Get Lit: Canâ€™t Buy Me Love: The Beatles, Britain and America, by Jonathan Gould
So itâ€™s with a natural skepticism that one might approach this fourth â€śmajorâ€ť comprehensive Beatles bio, after previously mined efforts by Hunter Davies, Philip Norman and, most recently, Bob Spitz. But Gould takes a different angle: while he tells the Beatlesâ€™s story and analyzes their music, he frames it within the context of the social and political climate of their homeland and its rebellious colony, the U.S.A.
Thus, in addition to the bandâ€™s story, readers get literary side trips covering the Profumo Affair, Britainâ€™s â€śAngry Young Manâ€ť theatrical/literary movement, the origins of psychedelia and Eastern mysticism, the post-WWII sexual blossoming of the teenage female, and the dawn of the modern media age.
Gould manages to tie all these seemingly extraneous threads together, putting them in the context of the Beatlesâ€™s music and cultural impact. Names like Daniel Boorstin and Max Weber are just as likely to appear in print as Elvis Presley and Mick Jagger.
Still, itâ€™s fascinating that Gould uncovers bits of detailed information and trivia that are raw meat for even the biggest Beatle Brains, like the name of the statue milling fans stood against outside the bandâ€™s New York hotel. Gould also notes that while John Lennonâ€™s â€śthe Beatles are more popular than Jesusâ€ť comments touched off a well-known furor when a previously unremarked interview was reprinted in an American teen magazine â€“ no attention at all was paid to Paul McCartneyâ€™s observation in the same issue that America treated its black people â€ślike dirty niggers.â€ť Amazing.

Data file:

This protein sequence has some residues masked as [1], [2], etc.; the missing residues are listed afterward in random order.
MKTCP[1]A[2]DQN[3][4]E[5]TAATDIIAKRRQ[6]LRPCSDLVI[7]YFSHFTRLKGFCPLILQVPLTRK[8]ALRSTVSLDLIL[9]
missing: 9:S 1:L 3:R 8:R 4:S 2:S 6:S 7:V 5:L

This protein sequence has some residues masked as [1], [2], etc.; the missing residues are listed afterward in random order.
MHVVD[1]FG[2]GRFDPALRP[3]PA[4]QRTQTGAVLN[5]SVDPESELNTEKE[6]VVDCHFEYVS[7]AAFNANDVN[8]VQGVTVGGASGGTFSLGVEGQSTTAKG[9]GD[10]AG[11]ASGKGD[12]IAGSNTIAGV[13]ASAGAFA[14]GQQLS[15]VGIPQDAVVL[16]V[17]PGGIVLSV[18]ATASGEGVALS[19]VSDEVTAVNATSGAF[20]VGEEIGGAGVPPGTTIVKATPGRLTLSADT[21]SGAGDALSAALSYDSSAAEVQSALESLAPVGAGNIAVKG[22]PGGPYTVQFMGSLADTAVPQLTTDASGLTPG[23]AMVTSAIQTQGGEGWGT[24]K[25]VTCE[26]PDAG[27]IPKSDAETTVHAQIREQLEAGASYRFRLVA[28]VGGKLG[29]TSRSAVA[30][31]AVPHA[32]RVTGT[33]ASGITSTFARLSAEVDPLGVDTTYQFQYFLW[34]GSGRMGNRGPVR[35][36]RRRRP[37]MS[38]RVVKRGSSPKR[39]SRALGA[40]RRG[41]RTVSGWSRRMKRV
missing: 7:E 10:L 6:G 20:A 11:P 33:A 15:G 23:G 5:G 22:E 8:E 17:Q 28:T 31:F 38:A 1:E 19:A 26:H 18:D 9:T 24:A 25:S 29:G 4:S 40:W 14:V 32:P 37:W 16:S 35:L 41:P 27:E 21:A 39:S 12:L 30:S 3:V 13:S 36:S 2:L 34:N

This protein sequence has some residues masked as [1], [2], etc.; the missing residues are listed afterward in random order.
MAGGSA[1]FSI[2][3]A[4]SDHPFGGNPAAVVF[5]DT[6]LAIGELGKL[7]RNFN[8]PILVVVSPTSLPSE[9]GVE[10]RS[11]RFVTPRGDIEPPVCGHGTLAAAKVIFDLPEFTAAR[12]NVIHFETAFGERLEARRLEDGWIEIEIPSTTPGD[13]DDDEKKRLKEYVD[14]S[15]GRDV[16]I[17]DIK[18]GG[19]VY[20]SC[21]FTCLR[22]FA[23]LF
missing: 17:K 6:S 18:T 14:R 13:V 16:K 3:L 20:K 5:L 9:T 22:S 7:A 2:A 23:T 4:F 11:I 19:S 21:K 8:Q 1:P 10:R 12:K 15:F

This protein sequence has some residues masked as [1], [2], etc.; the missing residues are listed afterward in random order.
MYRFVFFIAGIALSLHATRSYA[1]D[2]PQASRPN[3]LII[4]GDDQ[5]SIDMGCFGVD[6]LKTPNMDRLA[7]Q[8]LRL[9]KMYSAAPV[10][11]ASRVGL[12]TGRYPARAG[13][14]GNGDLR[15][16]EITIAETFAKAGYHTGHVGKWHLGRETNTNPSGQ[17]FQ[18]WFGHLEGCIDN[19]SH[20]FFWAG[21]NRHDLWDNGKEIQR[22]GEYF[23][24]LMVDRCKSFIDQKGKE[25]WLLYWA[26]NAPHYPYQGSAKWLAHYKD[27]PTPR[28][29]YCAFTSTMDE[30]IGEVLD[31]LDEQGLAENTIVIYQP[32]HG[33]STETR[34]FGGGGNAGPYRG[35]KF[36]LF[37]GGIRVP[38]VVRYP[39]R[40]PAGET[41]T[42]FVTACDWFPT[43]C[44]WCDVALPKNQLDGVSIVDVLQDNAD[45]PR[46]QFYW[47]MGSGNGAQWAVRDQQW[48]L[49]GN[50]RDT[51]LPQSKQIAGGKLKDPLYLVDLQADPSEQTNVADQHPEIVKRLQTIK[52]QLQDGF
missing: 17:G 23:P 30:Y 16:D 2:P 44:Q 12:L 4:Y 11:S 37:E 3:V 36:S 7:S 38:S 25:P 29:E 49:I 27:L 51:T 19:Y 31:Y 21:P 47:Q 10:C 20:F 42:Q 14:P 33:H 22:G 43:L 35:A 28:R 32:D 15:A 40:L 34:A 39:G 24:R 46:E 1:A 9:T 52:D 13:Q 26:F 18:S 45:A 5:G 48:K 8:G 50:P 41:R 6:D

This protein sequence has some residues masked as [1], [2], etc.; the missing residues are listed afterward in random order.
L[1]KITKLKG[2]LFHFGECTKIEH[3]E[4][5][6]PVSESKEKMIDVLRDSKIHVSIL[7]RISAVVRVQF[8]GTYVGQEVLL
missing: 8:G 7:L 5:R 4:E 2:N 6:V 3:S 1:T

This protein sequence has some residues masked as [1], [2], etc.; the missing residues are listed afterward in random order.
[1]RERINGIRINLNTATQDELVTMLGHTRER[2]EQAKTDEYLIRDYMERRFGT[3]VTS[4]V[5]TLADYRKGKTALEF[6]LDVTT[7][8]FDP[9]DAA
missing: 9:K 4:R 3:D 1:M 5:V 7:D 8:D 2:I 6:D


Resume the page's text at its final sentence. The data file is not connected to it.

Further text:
Gould is not the liveliest of writers; sometimes Canâ€™t Buy Me Love veers dangerously into collegiate textbook territory. But it comes perhaps closest of any Beatles book to explaining and illuminating the symbiotic relationships between the band, their homeland and their country of conquest.
Canâ€™t Buy Me Lovepresents John, Paul, George and Ringo as historical figures whose entrĂ©e into public consciousness just happened to be through music instead of art, politics or crime. It makes a hefty and worthy addition to the already-groaning Beatles bookshelf. â€“ Bob Ruggiero
Canâ€™t Buy Me Love: The Beatles, Britain and America, by Jonathan Gould, Harmony Books, 661 pp., $27.50.